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It's been a slow and steady race but SSDs are finally starting to overtake hard drives as the primary choice when it comes to personal computer storage. Even though they still can't rival the price per gigabyte of hard drives, with so much of our lives now being stored either on the web or on external devices like NAS appliances, the need for masses of storage in our notebooks or PCs is diminishing. Meanwhile, concerns over power usage and portability play totally into the hands of SSDs. Also, the performance advantage of SSDs makes a huge difference whether you're talking about a notebook or a high-end gaming PC. All in all, SSDs are fast becoming a genuine choice for more than just the bleeding-edge enthusiast. So, let's see if the model I'm looking at today is the pick of the bunch.
The Apex Series comes under the banner of 'mainstream sold state drives' according to OCZ's website, despite having quoted read and write speeds of 230MB/s and 160MB/s, respectively. These figures dwarf those of OCZ's 'performance' line, the 64GB version of which we have already reviewed, and compare very favourably with Intel's mainstream SSD, the X25-M, which we found to be blisteringly fast. So, it will be interesting to see exactly how this drive performs.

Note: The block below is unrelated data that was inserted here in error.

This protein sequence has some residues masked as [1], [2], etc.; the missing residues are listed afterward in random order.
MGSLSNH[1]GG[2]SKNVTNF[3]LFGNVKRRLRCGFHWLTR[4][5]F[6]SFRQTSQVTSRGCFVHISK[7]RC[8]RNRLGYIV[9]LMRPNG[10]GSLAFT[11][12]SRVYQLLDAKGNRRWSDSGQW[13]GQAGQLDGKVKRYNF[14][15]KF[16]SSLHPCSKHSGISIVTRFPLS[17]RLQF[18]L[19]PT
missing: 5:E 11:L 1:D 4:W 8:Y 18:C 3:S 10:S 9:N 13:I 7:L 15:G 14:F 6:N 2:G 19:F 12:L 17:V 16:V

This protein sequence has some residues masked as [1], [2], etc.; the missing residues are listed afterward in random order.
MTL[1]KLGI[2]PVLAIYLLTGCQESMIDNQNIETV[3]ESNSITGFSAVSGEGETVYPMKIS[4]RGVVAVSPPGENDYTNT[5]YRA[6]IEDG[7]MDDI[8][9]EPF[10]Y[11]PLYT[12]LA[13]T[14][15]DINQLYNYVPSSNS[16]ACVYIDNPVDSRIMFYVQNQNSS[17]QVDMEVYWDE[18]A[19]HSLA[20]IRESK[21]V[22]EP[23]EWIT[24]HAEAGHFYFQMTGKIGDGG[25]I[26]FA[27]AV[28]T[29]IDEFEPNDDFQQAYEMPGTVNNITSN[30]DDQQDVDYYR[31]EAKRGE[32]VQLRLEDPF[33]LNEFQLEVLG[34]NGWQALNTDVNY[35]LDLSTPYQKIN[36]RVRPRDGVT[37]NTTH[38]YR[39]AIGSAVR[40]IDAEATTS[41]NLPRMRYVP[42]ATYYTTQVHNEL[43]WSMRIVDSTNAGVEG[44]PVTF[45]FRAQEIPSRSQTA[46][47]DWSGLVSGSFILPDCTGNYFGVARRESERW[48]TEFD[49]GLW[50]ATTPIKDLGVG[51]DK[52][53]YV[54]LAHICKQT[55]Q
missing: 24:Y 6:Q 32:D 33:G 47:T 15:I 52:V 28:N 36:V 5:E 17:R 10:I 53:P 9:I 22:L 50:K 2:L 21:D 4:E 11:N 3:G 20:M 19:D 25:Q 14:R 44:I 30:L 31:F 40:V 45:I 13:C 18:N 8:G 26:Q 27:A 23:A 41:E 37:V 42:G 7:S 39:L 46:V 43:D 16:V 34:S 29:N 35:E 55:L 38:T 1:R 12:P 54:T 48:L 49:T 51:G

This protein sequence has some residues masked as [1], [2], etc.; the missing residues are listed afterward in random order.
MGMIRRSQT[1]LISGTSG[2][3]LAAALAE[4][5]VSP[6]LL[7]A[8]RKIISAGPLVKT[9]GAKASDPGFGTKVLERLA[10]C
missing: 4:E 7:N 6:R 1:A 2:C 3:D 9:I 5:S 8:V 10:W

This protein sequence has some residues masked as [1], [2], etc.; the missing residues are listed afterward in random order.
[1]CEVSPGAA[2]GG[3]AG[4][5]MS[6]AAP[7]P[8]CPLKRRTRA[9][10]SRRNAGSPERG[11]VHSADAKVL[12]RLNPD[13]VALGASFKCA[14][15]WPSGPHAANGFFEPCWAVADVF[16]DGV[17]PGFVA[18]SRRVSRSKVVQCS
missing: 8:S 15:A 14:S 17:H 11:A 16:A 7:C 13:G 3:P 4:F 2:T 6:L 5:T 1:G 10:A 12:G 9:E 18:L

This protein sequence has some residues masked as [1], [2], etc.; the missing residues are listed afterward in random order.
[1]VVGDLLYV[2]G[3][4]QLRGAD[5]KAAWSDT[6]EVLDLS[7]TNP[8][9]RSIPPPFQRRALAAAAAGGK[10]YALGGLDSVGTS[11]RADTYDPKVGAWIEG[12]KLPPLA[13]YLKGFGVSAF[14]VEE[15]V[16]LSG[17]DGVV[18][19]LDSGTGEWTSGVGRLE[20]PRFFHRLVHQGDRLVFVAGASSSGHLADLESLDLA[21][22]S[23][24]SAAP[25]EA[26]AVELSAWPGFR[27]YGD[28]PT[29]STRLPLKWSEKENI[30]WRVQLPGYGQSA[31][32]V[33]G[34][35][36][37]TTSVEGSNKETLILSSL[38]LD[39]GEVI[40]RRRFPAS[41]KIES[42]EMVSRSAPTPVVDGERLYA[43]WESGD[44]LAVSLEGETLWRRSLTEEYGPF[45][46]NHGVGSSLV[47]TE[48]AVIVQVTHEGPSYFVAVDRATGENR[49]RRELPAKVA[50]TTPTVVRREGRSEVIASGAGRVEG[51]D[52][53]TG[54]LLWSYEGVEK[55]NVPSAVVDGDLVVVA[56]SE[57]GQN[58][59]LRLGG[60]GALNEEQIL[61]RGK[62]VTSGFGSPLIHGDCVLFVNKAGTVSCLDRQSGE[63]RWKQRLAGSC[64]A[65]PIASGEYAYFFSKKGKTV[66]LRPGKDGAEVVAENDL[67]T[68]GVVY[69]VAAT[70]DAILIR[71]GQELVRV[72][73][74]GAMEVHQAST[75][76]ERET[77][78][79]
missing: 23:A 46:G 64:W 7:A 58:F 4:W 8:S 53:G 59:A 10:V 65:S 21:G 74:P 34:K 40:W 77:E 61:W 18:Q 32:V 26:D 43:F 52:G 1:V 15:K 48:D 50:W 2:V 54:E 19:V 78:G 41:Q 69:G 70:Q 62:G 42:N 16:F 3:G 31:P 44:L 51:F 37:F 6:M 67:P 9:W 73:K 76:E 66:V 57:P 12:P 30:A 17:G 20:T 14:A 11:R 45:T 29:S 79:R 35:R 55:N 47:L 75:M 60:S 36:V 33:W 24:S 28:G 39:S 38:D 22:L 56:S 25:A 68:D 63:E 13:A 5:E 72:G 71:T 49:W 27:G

As with many SSDs we've reviewed in the past, despite its relatively high-price, this drive comes very modestly packed with just a slim cardboard box enveloping a stiff foam insert, in which is set the SSD itself. Not that you need anything more to keep the drive sufficiently protected but there's definitely a pang of disappointment that your new £300+ purchase greets you with so little flair.
The drive itself is of the conventional 2.5in form factor so will fit in most 12in, or greater, notebooks and, with the help of a 2.5-to-3.5in drive adapter, most desktop PCs as well. It uses the now ubiquitous SATA II interface, which gives theoretical transfer speeds of 300MBps, to enable those theoretical transfer speeds to become something of a reality.
Unfortunately, SATA II, or not, this drive didn't really hold up to its performance claims. Adding it as a spare drive to our normal test bed we ran the read portion of the HDTune Pro hard drive test suite and got suitably impressive results. However, running the write test we were met with a highly erratic performance graph. Write speeds continually fluctuated between 0.1MB/s and 153.2MB/s right the way across the drive. This resulted in an average write speed of just 63.1MB/s - far from the 160MB/s we were expecting.
We repeated the test three or four times, variously rebooting the PC and reinstalling the drive in-between to ensure this wasn't a one-off but every time it gave a similar result. Indeed, on one occasion it was even worse, reaching a maximum of 58.9MB/s and averaging 18.3MB/s with an access time of 2.2 seconds. However, this did appear to be an anomalous result.
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